If you’re anything like most of us, you don’t have a college degree in “Social Media.” In fact, if you do, it was probably outdated about three months after you hung up your framed diploma.
Changes in the social technology field are rapid and progress is advancing at an exponential rate. Startups are pumping new apps, gadgets, and mobile sites out of Silicon Valley at a rate that seems virtually impossible to keep up with. In this totally new and constantly evolving environment, it is really experience, more than anything, that helps you find traction.
But what if you’re just entering the game now? What if you’ve only been a casual user of services like Facebook and LinkedIn? Maybe you have a Twitter handle that you barely post to, or you take a few shots on Instagram every now and then. You don’t even know what a Zaarly is.
Then, unexpectedly, you are thrown into the world of social media either by choice (“Wow! This stuff is really cool! How come I never noticed it?”), or by pressure (“Wow. My company thinks this stuff is really cool. I better start paying attention.”) How do you ever find your footing? It’s like being thrown onto the floor of the New York City Stock Exchange with nothing more than a bag of nickels and a TI-30x calculator. You just don’t know where to begin.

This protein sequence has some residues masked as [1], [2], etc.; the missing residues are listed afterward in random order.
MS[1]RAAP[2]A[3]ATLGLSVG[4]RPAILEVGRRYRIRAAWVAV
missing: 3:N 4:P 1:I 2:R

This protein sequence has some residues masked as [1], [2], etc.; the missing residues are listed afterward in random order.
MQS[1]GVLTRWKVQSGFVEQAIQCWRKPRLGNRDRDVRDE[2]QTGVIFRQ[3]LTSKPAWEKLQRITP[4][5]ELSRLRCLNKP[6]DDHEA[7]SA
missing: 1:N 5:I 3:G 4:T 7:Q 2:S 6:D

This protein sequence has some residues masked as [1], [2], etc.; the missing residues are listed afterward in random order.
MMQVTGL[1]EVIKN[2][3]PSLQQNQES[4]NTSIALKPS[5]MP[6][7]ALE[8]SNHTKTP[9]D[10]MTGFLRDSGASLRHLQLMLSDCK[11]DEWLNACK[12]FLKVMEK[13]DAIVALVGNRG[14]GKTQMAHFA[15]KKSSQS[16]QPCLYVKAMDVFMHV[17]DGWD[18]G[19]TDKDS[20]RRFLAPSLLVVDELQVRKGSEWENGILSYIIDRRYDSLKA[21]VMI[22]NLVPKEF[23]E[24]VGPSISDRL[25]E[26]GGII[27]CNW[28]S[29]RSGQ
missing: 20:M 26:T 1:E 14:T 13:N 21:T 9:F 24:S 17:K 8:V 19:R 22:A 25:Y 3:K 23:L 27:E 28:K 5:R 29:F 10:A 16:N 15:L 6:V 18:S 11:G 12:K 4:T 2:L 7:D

What’s worse is that the normal places you’d look for help on a given subject are suspect. So-called “gurus” hosting webinars may or may not have answers, and any “landmark” books on the subject could have been out of date the moment they went to press. If it were photography or skiing, a visit to Amazon or Craigslist might help you find the books or classes you need. There is no such thing for this subject in this digital age.
The answer of course, lies in one of the great lessons of social media: just listen. That’s right, it’s the same thing that anyone will tell you before you start tweeting, blogging, or sharing your knowledge on Quora – listen! Listen to the way people talk. Follow people you like. Read their articles – and comment on them. Look for feedback before publishing your stuff. Ask questions! See what people in your circles are interested in and then think about what you offer. Get into areas that you are especially interested in. Don’t worry about knowing everything, raising your Klout score, getting a million followers, or figuring out “the right place to start.”
It will take time. It will be somewhat difficult. You will encounter lots of terms and acronyms that make no sense (SEOs? Metatags? VCs?) You might ask yourself – what do I need to know? That’s a great question – and it’s unanswerable. Because there’s no endpoint in social media competency. The goal is simply to catch up, then the idea is to just keep absorbing and – eventually – become part of the conversation yourself.
But first, just listen. What do you hear?